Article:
The vast majority of Christians believe -- and the Catechism of the Roman Catholic Church unambiguously states -- that, after death, every person is first judged. The decision is then made whether the individual will spend eternity in either Heaven or Hell. The Catholic Church teaches that there is a third state or location called Purgatory where most people who are destined to spend eternity in Heaven are sent on a temporary basis to be purified through punishment. Estimates on the average sentence length are as high as two milleniums, but there is no official statement on this.
Article 12 of the Catechism of the Catholic Church 2 is titled "I Believe In Life Everlasting" and has subsections describing Judgment, Heaven, Purgatory, and Hell.
The Catechism of the Catholic Church specifically states that Hell is the
"... state of definitive self-exclusion from communion with God and the blessed." 3
People consigned to Hell are those who:
"... die in mortal sin without repenting and accepting God's merciful love" by their own free choice. Immediately after death the souls of those who die in a state of mortal sin descend into hell, whereby they suffer the punishment of hell, 'eternal fire.' The chief punishment of hell is eternal separation from God." 3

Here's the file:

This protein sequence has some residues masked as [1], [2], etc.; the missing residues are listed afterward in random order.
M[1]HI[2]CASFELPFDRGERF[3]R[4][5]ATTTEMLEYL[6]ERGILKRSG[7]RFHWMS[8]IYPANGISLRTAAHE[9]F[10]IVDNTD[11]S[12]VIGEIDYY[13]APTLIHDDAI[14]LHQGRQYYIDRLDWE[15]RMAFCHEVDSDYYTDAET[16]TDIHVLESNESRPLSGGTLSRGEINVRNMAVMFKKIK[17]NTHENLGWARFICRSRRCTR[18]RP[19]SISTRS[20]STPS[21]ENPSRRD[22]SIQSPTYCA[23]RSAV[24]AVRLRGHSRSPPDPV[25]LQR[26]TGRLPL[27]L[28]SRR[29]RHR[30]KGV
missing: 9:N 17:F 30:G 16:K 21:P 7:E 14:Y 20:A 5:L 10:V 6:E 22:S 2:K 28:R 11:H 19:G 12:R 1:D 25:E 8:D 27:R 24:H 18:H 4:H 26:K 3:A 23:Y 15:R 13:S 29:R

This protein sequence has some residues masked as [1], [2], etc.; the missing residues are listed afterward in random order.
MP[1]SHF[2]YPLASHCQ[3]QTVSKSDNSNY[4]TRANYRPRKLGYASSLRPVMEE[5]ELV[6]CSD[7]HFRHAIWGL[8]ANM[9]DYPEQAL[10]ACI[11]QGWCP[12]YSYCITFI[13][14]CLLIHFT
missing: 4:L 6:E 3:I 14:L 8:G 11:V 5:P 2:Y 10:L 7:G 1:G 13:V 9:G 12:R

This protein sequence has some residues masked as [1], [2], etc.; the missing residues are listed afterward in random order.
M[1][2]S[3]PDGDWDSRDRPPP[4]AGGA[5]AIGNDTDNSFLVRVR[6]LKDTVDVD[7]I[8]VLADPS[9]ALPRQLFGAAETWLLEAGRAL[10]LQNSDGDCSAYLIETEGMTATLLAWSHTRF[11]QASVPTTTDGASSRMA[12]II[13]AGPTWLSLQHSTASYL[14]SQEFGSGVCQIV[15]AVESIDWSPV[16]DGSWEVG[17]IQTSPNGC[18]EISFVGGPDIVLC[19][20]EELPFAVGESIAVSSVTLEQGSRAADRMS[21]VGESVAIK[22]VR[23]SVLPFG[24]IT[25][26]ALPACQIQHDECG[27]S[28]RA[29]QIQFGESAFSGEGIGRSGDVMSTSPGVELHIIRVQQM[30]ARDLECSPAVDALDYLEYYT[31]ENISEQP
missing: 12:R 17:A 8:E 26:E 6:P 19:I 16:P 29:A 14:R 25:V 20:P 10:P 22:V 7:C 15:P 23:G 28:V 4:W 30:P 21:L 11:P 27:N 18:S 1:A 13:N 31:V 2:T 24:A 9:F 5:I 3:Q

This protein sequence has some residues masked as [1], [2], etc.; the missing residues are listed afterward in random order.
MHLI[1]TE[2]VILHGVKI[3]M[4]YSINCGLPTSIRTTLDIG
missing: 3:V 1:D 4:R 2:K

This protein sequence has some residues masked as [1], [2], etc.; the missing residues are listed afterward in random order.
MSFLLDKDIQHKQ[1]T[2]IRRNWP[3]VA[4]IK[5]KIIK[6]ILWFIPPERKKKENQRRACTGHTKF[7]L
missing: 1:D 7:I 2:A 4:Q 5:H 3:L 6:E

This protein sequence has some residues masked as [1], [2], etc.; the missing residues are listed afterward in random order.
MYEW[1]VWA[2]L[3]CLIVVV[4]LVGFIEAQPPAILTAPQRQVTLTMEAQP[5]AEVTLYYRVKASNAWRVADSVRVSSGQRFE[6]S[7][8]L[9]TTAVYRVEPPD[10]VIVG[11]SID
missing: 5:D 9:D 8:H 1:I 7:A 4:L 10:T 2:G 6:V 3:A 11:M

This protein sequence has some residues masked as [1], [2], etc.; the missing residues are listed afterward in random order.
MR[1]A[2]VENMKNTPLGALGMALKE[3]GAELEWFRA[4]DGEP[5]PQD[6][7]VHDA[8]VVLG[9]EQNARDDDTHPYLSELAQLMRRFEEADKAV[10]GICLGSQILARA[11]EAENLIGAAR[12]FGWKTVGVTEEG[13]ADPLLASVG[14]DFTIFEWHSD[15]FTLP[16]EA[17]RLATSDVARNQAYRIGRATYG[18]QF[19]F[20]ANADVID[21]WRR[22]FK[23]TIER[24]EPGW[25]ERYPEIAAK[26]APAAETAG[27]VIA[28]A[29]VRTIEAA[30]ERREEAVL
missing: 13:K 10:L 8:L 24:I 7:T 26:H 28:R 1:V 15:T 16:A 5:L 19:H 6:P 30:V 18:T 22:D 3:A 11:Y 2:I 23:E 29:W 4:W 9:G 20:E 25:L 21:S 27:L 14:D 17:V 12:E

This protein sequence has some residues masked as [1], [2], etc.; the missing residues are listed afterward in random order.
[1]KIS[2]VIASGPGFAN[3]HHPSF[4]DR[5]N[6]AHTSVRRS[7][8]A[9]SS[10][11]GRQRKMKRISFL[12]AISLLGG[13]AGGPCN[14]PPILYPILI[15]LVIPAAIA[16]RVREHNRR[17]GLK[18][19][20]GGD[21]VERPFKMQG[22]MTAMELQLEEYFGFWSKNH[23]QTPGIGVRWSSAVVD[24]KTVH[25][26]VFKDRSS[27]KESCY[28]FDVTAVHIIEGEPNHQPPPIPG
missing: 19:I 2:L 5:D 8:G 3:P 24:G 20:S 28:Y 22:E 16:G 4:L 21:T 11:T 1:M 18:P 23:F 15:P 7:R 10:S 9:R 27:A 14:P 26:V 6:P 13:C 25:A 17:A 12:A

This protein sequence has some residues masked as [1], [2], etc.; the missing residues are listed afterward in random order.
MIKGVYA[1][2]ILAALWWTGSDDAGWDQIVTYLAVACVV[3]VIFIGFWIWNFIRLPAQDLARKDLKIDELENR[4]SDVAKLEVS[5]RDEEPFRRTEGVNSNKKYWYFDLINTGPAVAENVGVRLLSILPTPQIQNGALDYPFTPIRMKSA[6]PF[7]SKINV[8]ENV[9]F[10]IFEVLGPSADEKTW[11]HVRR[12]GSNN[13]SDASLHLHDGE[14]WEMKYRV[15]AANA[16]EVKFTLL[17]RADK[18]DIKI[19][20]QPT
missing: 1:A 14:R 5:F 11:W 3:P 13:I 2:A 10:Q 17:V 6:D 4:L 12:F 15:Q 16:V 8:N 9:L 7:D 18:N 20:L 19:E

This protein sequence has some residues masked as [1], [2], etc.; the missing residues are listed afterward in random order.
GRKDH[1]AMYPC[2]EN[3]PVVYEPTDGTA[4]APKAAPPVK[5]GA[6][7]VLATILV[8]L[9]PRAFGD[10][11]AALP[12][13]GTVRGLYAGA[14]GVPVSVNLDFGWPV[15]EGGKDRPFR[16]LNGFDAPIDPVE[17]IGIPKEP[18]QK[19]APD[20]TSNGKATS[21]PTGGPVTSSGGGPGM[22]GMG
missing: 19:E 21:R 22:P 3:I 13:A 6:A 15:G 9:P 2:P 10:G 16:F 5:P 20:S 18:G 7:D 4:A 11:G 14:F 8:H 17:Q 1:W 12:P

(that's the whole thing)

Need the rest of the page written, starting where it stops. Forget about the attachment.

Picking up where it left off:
The Vatican quickly responded to Scalfari's article, saying that:
""What is reported by the author in today's article [in "La Repubblica,"] is the fruit of [Scalfari's] reconstruction, in which the precise words uttered by the Pope are not cited. No quotations in the aforementioned article, then, should be considered as a faithful transcription of the words of the Holy Father." 1
Scalfari admitted that he did not take notes during the conversation with Pope Francis, and that:
"I can make mistakes."
However, he recalled specifically that the Pope said that Hell does not exist.
The concept of eternal punishment in Hell is a sticking point to many Christians who regard an punishment of infinite duration, in response to personal sins of finite duration, is inherently unjust and could not be established by a kind, loving, just God.
Gene Veith, writing for Patheos, published a portion of the article in La Repubblica as translated into English by what Veith calls "the highly respected web blog" Rorate Caeli. The translation contains the following alleged exchange between Scalfari and the Pope as recalled by Scalfari: